During his remarks, Elder Dávila paid tribute to the pioneers of the restored gospel, including the Prophet Joseph Smith and President Brigham Young. He also paid tribute to the pioneers of the Church in Ecuador, who in the past 30 years have “sacrificed, dedicated themselves, and continued in faith—the presidents of stakes and branches, the presidents of missions. These have worked enthusiastically on many occasions to make this moment a reality.”
Elder Dávila noted that there are many in the world who, in an effort to be closer to the Savior, would walk the paths of the Holy Land. “But for me,” he noted, “it seems it would be a greater blessing to enter the temple and walk where Jesus walks.”
Plans for the Guayaquil temple were announced 14 years ago in March 1982, by President Gordon B. Hinckley, then a counselor to President Spencer W. Kimball.
Santo Domingo Dominican Republic Temple
A week after breaking ground for a temple in Ecuador, Elder Scott also broke ground for the first temple in the Caribbean, the Santo Domingo Dominican Republic Temple. Accompanying Elder Scott was Elder F. Burton Howard of the Seventy, president of the North America Southeast Area. Elder Dale E. Miller, Area Authority, conducted the ceremony.
Church members began to gather four hours before the 18 August ground-breaking ceremony on the temple site, a beautiful, tree-covered, slightly elevated parcel of ground in Santo Domingo that has a breathtaking view of the ocean. Nearly 4,000 people attended the ceremony.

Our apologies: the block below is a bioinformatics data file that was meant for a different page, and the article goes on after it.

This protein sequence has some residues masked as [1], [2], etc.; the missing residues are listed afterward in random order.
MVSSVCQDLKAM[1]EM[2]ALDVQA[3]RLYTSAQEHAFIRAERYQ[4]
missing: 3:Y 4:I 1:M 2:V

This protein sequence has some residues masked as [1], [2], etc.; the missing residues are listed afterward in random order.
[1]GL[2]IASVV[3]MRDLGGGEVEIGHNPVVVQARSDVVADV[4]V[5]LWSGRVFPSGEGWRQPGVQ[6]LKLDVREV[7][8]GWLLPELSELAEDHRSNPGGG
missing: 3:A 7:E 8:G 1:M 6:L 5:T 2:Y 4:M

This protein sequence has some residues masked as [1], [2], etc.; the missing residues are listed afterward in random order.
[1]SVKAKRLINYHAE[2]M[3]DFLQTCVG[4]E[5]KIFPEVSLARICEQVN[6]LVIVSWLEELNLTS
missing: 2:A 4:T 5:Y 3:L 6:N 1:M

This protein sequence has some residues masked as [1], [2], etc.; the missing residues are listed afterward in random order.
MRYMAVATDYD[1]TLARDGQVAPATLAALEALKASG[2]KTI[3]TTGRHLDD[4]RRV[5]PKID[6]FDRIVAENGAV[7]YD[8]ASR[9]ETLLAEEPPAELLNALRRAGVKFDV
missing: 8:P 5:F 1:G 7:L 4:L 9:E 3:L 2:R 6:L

During his remarks, Elder Scott explained to the large crowd that temples are different from meetinghouses. He noted that everyone would be invited to attend the open house but that only temple-worthy Church members would be able to enter and perform the sacred ordinances once the building was dedicated.
Elder Scott invited members in the audience to imagine that they were with him in a private interview as he explained the purpose of eternal marriage and contrasted it with the marriage of the world, which is based on a contract that lasts only until death. He then challenged members in the audience to have a temple recommend with them from the time of the dedication onward, and he offered suggestions on how they should live their lives as members of the Church in a country that will enjoy the presence of a temple.
Those suggestions included making Jesus Christ the center of their lives, determining to follow his teachings, and seeking his will and making it their own.